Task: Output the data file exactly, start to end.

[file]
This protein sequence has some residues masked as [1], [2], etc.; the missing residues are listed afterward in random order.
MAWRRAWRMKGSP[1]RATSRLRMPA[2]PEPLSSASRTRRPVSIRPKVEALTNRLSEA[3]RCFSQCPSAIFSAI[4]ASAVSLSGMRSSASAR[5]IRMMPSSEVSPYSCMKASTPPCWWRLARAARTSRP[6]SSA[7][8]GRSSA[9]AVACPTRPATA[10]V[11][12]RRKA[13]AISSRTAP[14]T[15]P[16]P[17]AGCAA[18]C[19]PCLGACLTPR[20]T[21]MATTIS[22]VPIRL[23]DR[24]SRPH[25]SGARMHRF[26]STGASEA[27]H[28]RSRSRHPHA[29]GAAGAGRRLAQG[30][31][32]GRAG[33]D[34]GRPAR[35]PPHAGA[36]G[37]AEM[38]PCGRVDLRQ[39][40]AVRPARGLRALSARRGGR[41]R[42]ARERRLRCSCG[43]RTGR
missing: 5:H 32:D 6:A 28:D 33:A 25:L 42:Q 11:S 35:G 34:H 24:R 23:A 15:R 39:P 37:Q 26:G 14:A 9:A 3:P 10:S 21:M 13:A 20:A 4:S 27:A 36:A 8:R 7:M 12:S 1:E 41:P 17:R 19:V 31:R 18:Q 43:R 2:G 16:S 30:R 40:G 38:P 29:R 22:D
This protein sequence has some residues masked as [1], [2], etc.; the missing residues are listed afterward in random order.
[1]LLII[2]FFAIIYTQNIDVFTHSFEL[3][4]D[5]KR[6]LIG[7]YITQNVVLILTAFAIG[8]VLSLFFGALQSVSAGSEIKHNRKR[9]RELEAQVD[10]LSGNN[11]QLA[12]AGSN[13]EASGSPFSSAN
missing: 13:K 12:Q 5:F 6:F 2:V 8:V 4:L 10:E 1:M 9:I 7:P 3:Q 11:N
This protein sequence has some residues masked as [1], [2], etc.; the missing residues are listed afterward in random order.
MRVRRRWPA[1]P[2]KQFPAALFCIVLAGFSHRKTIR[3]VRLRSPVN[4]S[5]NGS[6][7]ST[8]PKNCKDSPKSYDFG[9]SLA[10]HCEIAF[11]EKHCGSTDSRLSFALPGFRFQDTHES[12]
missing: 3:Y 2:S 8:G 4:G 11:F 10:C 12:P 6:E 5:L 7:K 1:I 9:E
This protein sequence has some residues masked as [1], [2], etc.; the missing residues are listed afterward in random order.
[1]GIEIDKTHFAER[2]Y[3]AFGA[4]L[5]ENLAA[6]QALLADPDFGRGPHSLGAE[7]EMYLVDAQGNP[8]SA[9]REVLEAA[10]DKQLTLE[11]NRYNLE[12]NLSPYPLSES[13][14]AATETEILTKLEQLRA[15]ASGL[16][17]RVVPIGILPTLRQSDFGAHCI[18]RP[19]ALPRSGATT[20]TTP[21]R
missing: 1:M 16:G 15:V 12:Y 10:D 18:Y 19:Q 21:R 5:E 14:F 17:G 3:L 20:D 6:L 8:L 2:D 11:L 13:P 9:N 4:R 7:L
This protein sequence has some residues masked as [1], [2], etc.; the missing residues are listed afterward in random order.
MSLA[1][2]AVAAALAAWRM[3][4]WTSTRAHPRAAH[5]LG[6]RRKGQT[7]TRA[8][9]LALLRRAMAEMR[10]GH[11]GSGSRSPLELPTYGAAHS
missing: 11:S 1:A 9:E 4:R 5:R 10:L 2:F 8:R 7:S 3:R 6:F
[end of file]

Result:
This protein sequence has some residues masked as [1], [2], etc.; the missing residues are listed afterward in random order.
MAWRRAWRMKGSP[1]RATSRLRMPA[2]PEPLSSASRTRRPVSIRPKVEALTNRLSEA[3]RCFSQCPSAIFSAI[4]ASAVSLSGMRSSASAR[5]IRMMPSSEVSPYSCMKASTPPCWWRLARAARTSRP[6]SSA[7][8]GRSSA[9]AVACPTRPATA[10]V[11][12]RRKA[13]AISSRTAP[14]T[15]P[16]P[17]AGCAA[18]C[19]PCLGACLTPR[20]T[21]MATTIS[22]VPIRL[23]DR[24]SRPH[25]SGARMHRF[26]STGASEA[27]H[28]RSRSRHPHA[29]GAAGAGRRLAQG[30][31][32]GRAG[33]D[34]GRPAR[35]PPHAGA[36]G[37]AEM[38]PCGRVDLRQ[39][40]AVRPARGLRALSARRGGR[41]R[42]ARERRLRCSCG[43]RTGR
missing: 5:H 32:D 6:A 28:D 33:A 25:L 42:Q 11:S 35:G 34:H 24:R 23:A 15:R 39:P 37:Q 26:G 14:A 9:A 3:P 10:S 21:M 13:A 20:A 4:S 27:A 36:A 8:R 7:M 12:S 1:E 41:P 17:R 19:V 31:R 18:Q 43:R 2:G 16:S 30:R 40:G 38:P 29:R 22:D
This protein sequence has some residues masked as [1], [2], etc.; the missing residues are listed afterward in random order.
[1]LLII[2]FFAIIYTQNIDVFTHSFEL[3][4]D[5]KR[6]LIG[7]YITQNVVLILTAFAIG[8]VLSLFFGALQSVSAGSEIKHNRKR[9]RELEAQVD[10]LSGNN[11]QLA[12]AGSN[13]EASGSPFSSAN
missing: 13:K 12:Q 5:F 6:F 2:V 8:V 4:L 10:E 1:M 9:I 7:P 3:Q 11:N
This protein sequence has some residues masked as [1], [2], etc.; the missing residues are listed afterward in random order.
MRVRRRWPA[1]P[2]KQFPAALFCIVLAGFSHRKTIR[3]VRLRSPVN[4]S[5]NGS[6][7]ST[8]PKNCKDSPKSYDFG[9]SLA[10]HCEIAF[11]EKHCGSTDSRLSFALPGFRFQDTHES[12]
missing: 3:Y 2:S 8:G 4:G 11:F 10:C 12:P 6:E 5:L 7:K 1:I 9:E
This protein sequence has some residues masked as [1], [2], etc.; the missing residues are listed afterward in random order.
[1]GIEIDKTHFAER[2]Y[3]AFGA[4]L[5]ENLAA[6]QALLADPDFGRGPHSLGAE[7]EMYLVDAQGNP[8]SA[9]REVLEAA[10]DKQLTLE[11]NRYNLE[12]NLSPYPLSES[13][14]AATETEILTKLEQLRA[15]ASGL[16][17]RVVPIGILPTLRQSDFGAHCI[18]RP[19]ALPRSGATT[20]TTP[21]R
missing: 1:M 16:G 15:V 12:Y 10:D 18:Y 19:Q 21:R 5:E 14:F 17:G 3:L 20:D 6:L 8:L 2:D 11:L 13:P 9:N 4:R 7:L
This protein sequence has some residues masked as [1], [2], etc.; the missing residues are listed afterward in random order.
MSLA[1][2]AVAAALAAWRM[3][4]WTSTRAHPRAAH[5]LG[6]RRKGQT[7]TRA[8][9]LALLRRAMAEMR[10]GH[11]GSGSRSPLELPTYGAAHS
missing: 11:S 1:A 9:E 4:R 5:R 10:L 2:F 8:R 7:S 3:R 6:F